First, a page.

Immortal Beauty

October 16, 1999
Rock Creek Cemetery,br>1:45 p.m.

Ninety-three years ago, maverick author and Washington social observer Henry Adams sat in his apartment at the corner of 16th and H streets, sighed and took up his pen. To a friend whose wife had recently died, he composed the following lines:

“Twenty years ago when I went though the same suffering, I found relief only in the sudden revelation that I was not alone; that others were nursing the same acute memory of intolerable loss, like a secret society that silently opened its arms to let me in.”

Adams’ grief was transformed years earlier into an eerily stunning sculpture of the human form that is the highlight of the Rock Creek Cemetery in Northwest D.C. The University Honors Program offered students and parents a tour of several of the powerful works of art in the historic, 100-acre cemetery Saturday.

Though it might have seemed like a weird place to take weekend guests, the 20 or so people who showed up for the tour (plus this D.C. Diary author, her visiting friend and one artistic photographer) were unfazed. The sun was glowing, the leaves were changing and the acorns crunched beneath our feet as we tramped through the 280-year-old resting place.

We learned from our enthusiastic tour guide Liz Herter, a cemetery art aficionado and Gelman librarian, that as the curtain fell on the 19th century, wealthy Americans were making big plans – plans for their demise.

Apparently, it was chic to be prepared. Trendy socialites contracted the finest American and European sculptors and shipped in bronze and Italian marble for their creations. Some of these, like many of the quaint, cottage-esque mausoleums, cost as much as a respectable home did at the time.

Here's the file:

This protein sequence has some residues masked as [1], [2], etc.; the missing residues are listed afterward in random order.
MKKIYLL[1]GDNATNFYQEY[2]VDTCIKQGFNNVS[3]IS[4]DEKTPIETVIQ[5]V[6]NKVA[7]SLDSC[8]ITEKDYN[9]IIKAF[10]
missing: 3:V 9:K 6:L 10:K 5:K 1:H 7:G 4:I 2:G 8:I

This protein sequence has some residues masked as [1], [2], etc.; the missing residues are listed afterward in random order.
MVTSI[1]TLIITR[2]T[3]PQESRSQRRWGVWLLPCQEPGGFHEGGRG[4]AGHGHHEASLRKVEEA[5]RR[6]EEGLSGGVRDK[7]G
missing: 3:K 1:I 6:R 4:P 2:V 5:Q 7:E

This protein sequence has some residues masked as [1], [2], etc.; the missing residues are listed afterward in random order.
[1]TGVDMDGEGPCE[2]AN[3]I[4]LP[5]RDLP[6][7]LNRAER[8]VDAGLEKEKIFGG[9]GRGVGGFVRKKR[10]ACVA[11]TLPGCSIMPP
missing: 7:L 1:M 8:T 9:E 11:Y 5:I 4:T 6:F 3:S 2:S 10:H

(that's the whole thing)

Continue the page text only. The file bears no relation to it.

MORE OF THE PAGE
The cemetery itself was a popular weekend destination, Herter said. With its rolling green hills and adjacent Rock Creek Episcopal Church, families often enjoyed a picnic lunch alongside deceased loved ones.

“These people knew they weren’t going to live forever,” said UHP Director David Alan Grier. “But they hoped their good taste would be immortal.”

It’s hard to wander through Rock Creek Cemetery bereft of awe. If the beauty of the art doesn’t make your heart heavy, the quiet presence of death certainly will. Life ended for most people in the late 19th century around age 30 or 40. Many women died in childbirth, and, though it was an age of increasing medical understanding, infant mortality remained high.

Many marble angels watch over the graves of Rock Creek, but the most memorable pieces are images of stark humanity. A stone man and woman marching boldly into the next world, hands clasped and heads held high. A chiseled woman frozen in eternal contemplation. Or Adams’ own memorial, a shrouded figure brooding in silence. Adams once called the bronze being “The Peace of God,” but another name stuck: grief.

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